Consumers regularly identify food safety as an issue of great concern. They also consistently rank mass media as a primary source of food safety information. The purpose of this study was to investigate Ohioans’ levels of media system dependency and to assess the role of source trust and perceived food risk factors in influencing this dependency. Mail survey techniques were used to collect data from a sample of 7,976 Ohio residents. Data are reported for 4,014 respondents, for a 56 percent response rate. Traditional media, such as newspapers and television news, were perceived by respondents to be the most helpful among the media formats assessed. Moderate levels of perceived risk were found for the food safety items assessed. Pesticide residues in food and contamination of drinking water generated the highest levels of perceived risk. Relative to perceived source trust, physicians and scientists were evaluated most favorably, ahead of farmers and growers, the U.S. Department of Agriculture, and Extension. Regression findings indicate that perceived trust in government and expert sources were the two best predictors of media dependency, followed by perceived food safety risk. Findings have implications for food safety communicators and journalists communicating with at-risk audiences about the safety of their food supply.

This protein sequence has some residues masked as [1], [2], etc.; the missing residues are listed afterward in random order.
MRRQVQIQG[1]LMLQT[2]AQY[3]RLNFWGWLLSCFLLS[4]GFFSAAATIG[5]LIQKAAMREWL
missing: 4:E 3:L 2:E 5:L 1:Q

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Creative Commons Attribution-Noncommercial 4.0 License
This work is licensed under a Creative Commons Attribution-Noncommercial-Share Alike 4.0 License.